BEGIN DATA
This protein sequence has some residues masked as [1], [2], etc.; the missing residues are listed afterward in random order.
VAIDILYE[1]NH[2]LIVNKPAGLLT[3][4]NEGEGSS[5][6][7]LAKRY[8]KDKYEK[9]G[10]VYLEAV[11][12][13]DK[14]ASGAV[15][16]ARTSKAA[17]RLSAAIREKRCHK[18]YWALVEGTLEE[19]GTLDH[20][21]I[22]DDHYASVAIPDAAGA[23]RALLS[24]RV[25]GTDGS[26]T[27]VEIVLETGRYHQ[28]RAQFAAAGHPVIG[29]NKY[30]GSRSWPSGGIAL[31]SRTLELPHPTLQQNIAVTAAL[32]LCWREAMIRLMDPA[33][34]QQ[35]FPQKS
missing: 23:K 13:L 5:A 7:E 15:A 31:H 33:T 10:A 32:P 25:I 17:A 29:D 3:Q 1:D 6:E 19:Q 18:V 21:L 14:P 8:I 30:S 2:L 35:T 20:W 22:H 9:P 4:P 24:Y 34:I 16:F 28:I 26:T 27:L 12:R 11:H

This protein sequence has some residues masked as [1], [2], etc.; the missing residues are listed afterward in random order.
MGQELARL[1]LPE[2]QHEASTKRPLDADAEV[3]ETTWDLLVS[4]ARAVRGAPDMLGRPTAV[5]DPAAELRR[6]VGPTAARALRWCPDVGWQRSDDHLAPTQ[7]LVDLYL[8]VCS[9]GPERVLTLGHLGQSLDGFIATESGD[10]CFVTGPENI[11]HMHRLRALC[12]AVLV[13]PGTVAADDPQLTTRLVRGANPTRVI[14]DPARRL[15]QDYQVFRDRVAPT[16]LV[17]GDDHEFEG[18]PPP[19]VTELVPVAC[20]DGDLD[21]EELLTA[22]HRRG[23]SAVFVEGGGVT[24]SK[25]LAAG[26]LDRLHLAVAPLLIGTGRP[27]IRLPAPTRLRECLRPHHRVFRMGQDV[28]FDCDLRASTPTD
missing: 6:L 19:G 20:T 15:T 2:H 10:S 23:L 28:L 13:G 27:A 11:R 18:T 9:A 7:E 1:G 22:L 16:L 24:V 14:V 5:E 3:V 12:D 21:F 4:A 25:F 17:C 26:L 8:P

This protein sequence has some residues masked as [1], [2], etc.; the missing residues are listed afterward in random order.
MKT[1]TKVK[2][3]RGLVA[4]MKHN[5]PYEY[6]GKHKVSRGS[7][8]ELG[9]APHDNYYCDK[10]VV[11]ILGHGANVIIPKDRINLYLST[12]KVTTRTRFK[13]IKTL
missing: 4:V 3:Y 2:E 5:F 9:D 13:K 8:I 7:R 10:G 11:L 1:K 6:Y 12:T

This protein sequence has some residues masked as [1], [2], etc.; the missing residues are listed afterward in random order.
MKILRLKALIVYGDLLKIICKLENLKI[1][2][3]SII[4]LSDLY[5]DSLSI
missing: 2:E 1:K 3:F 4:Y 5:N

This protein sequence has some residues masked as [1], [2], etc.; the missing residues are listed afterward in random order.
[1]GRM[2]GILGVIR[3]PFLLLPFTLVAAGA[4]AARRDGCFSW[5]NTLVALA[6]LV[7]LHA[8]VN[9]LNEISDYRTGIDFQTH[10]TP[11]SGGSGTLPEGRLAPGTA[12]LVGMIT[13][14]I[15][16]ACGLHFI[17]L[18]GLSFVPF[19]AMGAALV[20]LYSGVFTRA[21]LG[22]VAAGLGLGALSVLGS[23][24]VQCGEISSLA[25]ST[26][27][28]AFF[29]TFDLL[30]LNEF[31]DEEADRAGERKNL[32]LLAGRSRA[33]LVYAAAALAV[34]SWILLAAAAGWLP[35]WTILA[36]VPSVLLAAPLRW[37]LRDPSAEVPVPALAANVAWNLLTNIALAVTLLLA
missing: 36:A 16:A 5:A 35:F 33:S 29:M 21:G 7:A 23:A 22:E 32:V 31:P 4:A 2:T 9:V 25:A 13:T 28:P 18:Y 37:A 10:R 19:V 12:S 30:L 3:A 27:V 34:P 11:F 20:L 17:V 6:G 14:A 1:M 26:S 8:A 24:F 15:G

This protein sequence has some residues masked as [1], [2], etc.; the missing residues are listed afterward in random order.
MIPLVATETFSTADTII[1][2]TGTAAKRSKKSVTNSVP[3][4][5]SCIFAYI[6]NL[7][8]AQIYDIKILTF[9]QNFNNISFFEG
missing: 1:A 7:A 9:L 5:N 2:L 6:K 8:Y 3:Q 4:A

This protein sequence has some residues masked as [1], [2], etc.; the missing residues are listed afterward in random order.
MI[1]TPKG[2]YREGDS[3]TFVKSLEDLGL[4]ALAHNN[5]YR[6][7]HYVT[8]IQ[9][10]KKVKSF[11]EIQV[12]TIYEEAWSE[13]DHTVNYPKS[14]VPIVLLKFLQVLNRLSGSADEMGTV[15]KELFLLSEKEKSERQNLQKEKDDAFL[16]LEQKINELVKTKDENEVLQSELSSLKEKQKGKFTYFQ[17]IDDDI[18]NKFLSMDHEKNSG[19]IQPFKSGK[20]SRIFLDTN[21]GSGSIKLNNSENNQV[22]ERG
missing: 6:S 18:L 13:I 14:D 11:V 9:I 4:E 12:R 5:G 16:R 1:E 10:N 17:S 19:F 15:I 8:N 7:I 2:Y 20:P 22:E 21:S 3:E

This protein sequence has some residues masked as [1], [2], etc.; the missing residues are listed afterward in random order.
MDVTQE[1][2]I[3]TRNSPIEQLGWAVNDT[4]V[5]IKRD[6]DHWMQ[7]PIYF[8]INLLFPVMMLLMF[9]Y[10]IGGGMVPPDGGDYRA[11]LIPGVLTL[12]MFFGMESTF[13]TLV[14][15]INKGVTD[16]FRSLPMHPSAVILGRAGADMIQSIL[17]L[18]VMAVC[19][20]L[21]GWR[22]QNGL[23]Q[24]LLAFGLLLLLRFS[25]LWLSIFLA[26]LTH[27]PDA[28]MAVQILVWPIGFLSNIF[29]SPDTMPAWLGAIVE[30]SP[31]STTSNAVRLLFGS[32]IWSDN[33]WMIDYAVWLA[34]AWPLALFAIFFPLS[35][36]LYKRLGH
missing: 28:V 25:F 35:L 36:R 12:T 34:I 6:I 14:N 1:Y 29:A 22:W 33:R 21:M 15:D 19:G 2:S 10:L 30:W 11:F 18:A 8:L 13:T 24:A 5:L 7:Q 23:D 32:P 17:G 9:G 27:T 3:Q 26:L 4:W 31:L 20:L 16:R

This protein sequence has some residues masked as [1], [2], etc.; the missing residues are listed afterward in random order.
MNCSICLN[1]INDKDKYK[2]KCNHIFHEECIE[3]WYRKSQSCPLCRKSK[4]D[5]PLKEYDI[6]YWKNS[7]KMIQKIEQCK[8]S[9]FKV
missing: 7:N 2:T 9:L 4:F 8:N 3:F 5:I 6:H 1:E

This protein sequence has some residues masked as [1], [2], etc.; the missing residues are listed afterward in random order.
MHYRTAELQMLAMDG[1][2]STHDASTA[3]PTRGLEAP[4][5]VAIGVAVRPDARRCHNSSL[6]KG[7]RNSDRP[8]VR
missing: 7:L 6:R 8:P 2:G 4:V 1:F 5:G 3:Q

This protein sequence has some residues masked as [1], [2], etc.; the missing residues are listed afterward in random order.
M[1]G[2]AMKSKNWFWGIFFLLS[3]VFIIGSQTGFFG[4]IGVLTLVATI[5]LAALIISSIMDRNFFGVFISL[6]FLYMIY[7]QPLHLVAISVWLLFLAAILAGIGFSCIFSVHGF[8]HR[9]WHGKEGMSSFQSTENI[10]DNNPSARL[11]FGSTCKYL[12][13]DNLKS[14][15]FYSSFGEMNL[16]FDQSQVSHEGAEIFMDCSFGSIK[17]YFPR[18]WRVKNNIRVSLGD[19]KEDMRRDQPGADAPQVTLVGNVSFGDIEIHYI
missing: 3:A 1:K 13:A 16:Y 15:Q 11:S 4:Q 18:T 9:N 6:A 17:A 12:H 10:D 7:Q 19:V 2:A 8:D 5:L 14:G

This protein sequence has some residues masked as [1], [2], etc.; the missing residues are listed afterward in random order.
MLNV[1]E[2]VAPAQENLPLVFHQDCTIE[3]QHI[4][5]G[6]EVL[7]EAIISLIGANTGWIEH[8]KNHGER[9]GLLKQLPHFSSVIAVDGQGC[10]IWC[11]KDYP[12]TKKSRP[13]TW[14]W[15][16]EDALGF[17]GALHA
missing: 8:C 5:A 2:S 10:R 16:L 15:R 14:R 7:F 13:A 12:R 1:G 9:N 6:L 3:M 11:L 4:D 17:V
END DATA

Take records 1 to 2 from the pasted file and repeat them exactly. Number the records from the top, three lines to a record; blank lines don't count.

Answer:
This protein sequence has some residues masked as [1], [2], etc.; the missing residues are listed afterward in random order.
VAIDILYE[1]NH[2]LIVNKPAGLLT[3][4]NEGEGSS[5][6][7]LAKRY[8]KDKYEK[9]G[10]VYLEAV[11][12][13]DK[14]ASGAV[15][16]ARTSKAA[17]RLSAAIREKRCHK[18]YWALVEGTLEE[19]GTLDH[20][21]I[22]DDHYASVAIPDAAGA[23]RALLS[24]RV[25]GTDGS[26]T[27]VEIVLETGRYHQ[28]RAQFAAAGHPVIG[29]NKY[30]GSRSWPSGGIAL[31]SRTLELPHPTLQQNIAVTAAL[32]LCWREAMIRLMDPA[33][34]QQ[35]FPQKS
missing: 23:K 13:L 5:A 7:E 15:A 31:H 33:T 10:A 32:P 25:I 17:A 29:D 3:Q 1:D 6:E 19:Q 18:V 21:L 14:P 8:I 30:S 2:L 35:T 20:W 22:H 9:P 4:P 24:Y 34:I 16:F 28:I 26:T 27:L 12:R 11:H

This protein sequence has some residues masked as [1], [2], etc.; the missing residues are listed afterward in random order.
MGQELARL[1]LPE[2]QHEASTKRPLDADAEV[3]ETTWDLLVS[4]ARAVRGAPDMLGRPTAV[5]DPAAELRR[6]VGPTAARALRWCPDVGWQRSDDHLAPTQ[7]LVDLYL[8]VCS[9]GPERVLTLGHLGQSLDGFIATESGD[10]CFVTGPENI[11]HMHRLRALC[12]AVLV[13]PGTVAADDPQLTTRLVRGANPTRVI[14]DPARRL[15]QDYQVFRDRVAPT[16]LV[17]GDDHEFEG[18]PPP[19]VTELVPVAC[20]DGDLD[21]EELLTA[22]HRRG[23]SAVFVEGGGVT[24]SK[25]LAAG[26]LDRLHLAVAPLLIGTGRP[27]IRLPAPTRLRECLRPHHRVFRMGQDV[28]FDCDLRASTPTD
missing: 6:L 19:G 20:T 15:T 2:H 10:S 23:L 28:L 13:G 27:A 11:R 18:T 9:A 7:E 1:G 22:L 16:L 24:V 14:V 5:E 3:V 12:D 21:F 4:A 25:F 17:C 26:L 8:P